Since 1966 – and as a consequence of the introduction of the Green Revolution model of water-intensive, chemical farming – India has over-exploited her groundwater, creating a water famine, Vandana Shiva writes.
Intensification of drought, floods and cyclones is one of the predictable impacts of climate change and climate instability. The failure of monsoon in India, and the consequent drought, has impacted two-thirds of the country, especially the breadbasket of India’s fertile Gangetic plains. Bihar, for example, has had a 43 percent rainfall deficit, and the story is the same in many other parts of India.
In the final analysis, India’s food security rests on the monsoon. Monsoon failure and widespread drought imply a deepening of the already severe food crisis triggered by trade-liberalisation policies, which have made India the capital of hunger. Read more in Resurgence.
Posted in Agriculture, Community, Environment, Hunger, Poverty, sustainable development
Tagged Agriculture, Community, Environment, global sustainable development, hunger and poverty, political economy, sustainable development
If you listen to climate scientists — and despite the relentless campaign to discredit their work, you should — it is long past time to do something about emissions of carbon dioxide and other greenhouse gases, economist Paul Krugman writes. If we continue with business as usual, they say, we are facing a rise in global temperatures that will be little short of apocalyptic. And to avoid that apocalypse, we have to wean our economy from the use of fossil fuels, coal above all.
But is it possible to make drastic cuts in greenhouse-gas emissions without destroying our economy?
In what follows, Nobel Prize-winner Krugman will offer a brief survey of the economics of climate change or, more precisely, the economics of lessening climate change. I’ll try to lay out the areas of broad agreement as well as those that remain in major dispute. Read more in The New York Times.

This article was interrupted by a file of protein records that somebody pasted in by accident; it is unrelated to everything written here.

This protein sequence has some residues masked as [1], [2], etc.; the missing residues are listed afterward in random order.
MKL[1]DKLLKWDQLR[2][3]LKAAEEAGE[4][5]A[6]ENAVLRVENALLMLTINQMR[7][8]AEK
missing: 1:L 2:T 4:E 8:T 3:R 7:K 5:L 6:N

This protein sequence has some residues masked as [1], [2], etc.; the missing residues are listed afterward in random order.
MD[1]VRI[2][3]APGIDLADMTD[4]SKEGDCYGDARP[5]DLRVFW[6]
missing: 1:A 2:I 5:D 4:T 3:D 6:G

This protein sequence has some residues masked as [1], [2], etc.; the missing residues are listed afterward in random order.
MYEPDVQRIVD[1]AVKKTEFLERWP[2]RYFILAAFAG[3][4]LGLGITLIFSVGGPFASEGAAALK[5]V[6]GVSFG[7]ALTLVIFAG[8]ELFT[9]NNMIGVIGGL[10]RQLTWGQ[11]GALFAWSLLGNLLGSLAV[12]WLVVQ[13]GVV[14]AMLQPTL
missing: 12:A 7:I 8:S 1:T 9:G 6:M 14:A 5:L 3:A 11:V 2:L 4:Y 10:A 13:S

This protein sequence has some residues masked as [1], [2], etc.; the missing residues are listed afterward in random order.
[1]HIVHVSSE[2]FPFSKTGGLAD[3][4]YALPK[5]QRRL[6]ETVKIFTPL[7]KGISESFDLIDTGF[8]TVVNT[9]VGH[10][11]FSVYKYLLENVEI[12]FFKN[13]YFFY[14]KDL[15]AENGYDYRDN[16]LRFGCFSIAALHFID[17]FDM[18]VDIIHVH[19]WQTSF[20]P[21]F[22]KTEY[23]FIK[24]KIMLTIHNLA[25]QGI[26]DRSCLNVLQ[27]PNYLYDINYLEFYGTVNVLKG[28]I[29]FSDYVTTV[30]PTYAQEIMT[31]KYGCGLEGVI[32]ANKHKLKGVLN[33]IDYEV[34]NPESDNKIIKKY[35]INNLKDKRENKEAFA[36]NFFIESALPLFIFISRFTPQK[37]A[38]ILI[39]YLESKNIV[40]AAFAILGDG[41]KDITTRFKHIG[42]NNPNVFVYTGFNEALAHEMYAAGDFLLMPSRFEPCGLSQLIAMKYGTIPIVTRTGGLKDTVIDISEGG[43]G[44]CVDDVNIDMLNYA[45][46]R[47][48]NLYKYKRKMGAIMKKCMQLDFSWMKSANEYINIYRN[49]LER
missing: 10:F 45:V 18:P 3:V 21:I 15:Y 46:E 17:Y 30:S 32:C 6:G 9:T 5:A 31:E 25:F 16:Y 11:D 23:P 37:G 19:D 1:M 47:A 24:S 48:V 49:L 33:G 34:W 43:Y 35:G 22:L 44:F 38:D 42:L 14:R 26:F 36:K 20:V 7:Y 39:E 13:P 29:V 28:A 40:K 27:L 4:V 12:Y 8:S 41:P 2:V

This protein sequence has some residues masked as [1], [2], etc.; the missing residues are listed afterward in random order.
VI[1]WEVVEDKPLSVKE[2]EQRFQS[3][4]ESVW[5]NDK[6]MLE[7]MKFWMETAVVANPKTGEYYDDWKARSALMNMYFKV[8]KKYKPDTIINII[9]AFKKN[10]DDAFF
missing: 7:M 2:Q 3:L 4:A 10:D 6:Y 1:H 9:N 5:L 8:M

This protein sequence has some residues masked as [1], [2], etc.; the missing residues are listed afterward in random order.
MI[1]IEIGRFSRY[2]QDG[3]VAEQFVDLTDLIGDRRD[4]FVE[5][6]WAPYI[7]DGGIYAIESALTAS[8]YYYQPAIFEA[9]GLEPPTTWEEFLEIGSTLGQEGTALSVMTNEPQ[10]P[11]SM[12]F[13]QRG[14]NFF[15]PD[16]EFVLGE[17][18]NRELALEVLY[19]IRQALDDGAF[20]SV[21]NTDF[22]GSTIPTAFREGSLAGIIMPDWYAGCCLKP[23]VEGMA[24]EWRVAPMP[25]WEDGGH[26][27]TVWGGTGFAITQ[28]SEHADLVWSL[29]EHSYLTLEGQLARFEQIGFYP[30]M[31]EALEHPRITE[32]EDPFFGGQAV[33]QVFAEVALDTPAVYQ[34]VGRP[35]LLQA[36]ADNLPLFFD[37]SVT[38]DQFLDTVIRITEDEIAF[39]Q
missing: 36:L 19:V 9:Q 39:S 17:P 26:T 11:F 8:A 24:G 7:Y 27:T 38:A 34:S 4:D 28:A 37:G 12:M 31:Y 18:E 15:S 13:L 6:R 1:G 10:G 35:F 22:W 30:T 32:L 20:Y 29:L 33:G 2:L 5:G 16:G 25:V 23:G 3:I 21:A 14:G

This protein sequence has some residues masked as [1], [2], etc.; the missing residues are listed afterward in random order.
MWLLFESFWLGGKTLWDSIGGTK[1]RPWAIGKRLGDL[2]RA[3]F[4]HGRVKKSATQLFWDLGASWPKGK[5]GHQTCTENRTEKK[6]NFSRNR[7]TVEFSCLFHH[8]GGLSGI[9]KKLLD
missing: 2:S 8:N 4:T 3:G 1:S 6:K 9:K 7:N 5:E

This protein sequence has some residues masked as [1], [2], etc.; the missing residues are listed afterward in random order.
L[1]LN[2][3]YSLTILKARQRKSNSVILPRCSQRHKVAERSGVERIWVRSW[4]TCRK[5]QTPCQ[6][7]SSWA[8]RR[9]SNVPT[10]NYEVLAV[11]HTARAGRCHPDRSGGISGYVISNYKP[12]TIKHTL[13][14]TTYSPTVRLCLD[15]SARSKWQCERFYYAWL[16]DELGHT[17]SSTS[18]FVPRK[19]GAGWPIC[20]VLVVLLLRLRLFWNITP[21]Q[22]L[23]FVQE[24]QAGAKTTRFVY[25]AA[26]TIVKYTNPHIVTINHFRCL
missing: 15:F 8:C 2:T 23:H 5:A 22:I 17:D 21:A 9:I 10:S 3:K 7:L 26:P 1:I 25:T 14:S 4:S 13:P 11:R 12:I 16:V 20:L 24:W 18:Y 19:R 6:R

The Associated Press reports that the U.S. government has approved clean air permits for Shell Oil to drill exploratory wells in the Chukchi Sea off Alaska’s northwest coast. U.S. Sen. Mark Begich made the announcement Thursday.
Shell wants to drill three exploratory wells on the Arctic Ocean acreage leased offshore in a 2008 sale.
The clean air permit issued by the Environmental Protection Agency clears a regulatory hurdle for Shell. But the company faces others before drilling can begin off Alaska’s northwest coast.
The announcement came one day after President Barack Obama and Interior Secretary Ken Salazar announced a revised outer continental shelf leasing program that affects four areas off Alaska.
Professor James Lovelock, the scientist who developed Gaia theory, says it is too late to try and save the planet, BBC News reports.
The man who achieved global fame for his theory that the whole earth is a single organism now believes that we can only hope that the earth will take care of itself in the face of completely unpredictable climate change.
He said that while the earth’s future was utterly uncertain, mankind was not aware it had “pulled the trigger” on global warming as it built its civilizations. At the age of 90, Professor Lovelock is resigned to his own fate and the fate of the planet. Whether the planet saves itself or not, he argues, all we can do is to “enjoy life while you can”. Watch the videos.